“I look up at the sky, wondering if I’ll catch a glimpse of kindness there, but I don’t. All I see are indifferent summer clouds drifting over the Pacific. And they have nothing to say to me. Clouds are always taciturn. I probably shouldn’t be looking up at them. What I should be looking at is inside of me. Like staring down into a deep well. Can I see kindness there? No, all I see is my own nature. My own individual, stubborn, uncooperative often self-centered nature that still doubts itself–that, when troubles occur, tries to find something funny, or something nearly funny, about the situation. I’ve carried this character around like an old suitcase, down a long, dusty path. I’m not carrying it because I like it. The contents are too heavy, and it looks crummy, fraying in spots. I’ve carried it with me because there was nothing else I was supposed to carry. Still, I guess I have grown attached to it. As you might expect.”Haruki Murakami, What I Talk About When I Talk About Running
I am a writer who does not write. The empty page leaves me mesmerized with its nothingness, and I, with my paralyzed thoughts, find comfort in doubt and non-action. Because why should I write? Would you even want to read what I write? After all, I write for you, right?
But I have found peace with what I am. Sure, I am a writer who does not write, but I do other things. I start my mornings with a warm cup of tea, and I genuinely enjoy a calm run in the afternoon. I watch basketball highlights in the evenings, and then I catch up on my favorite tv shows – Rick and Morty, Better Call Saul, and Mindhunter. As you can see, I’m pretty normal. There are not many differences between you and me, and perhaps nothing makes me unique except that I am a writer who does not write.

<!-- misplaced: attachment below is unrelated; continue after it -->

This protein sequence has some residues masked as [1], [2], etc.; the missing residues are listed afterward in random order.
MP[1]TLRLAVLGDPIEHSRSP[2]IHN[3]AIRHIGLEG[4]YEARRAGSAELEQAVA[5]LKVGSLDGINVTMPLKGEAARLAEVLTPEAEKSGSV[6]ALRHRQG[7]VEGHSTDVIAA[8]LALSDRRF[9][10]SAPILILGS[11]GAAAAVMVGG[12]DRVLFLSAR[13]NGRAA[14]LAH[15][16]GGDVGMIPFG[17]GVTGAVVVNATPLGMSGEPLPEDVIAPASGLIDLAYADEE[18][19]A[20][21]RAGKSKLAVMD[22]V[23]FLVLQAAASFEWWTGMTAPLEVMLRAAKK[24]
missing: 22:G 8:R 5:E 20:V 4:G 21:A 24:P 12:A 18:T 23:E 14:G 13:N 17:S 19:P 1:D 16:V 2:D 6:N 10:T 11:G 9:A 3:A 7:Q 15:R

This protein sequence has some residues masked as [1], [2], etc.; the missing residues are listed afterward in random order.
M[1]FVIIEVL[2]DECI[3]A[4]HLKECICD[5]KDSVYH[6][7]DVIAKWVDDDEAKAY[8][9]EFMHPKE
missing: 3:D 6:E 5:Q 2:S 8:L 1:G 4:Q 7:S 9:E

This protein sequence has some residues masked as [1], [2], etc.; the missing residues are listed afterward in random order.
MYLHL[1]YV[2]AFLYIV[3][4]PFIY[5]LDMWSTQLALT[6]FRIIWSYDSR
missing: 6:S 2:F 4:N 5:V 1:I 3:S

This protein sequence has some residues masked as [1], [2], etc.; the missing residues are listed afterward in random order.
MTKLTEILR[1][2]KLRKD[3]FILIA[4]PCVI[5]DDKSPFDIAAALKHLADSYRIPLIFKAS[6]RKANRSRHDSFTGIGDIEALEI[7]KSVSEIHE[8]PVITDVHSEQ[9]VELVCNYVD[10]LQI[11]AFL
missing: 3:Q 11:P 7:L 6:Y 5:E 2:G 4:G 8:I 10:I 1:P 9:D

Of course, I think about what I would want to write if I ever did write. I have ideas: identity and the philosophy of mind have always been fascinating to me. Maybe I could write a science fiction story, or perhaps just a collection of short stories. Many authors have published terrific short stories. I can think of a few: Jhumpa Lahiri, Adam Johnson, Ted Chiang, and Haruki Murakami. Murakami wrote a book that I could very well imagine myself writing if I were to write. It’s called, What I Talk About When I Talk About Running. It is a self-reflective novel with meditations on sport, being, and writing. I would write a book like this if I ever wrote a book, except that I am a writer who does not write.
But what if I did write? I could slug it out and write one page per day for the next three years. That would be well over 900 pages, enough to publish a book! If I did write and writing brought me peace and confidence, I would probably have readers. The readers would expect me to write more and… um, I guess I like my life now. After all, I don’t have to write, which is ok because I don’t write. My whole life, I have been a writer who does not write, and I wouldn’t be the same if all of a sudden I started writing, would I? Could you believe it? Me? A writer who does not write?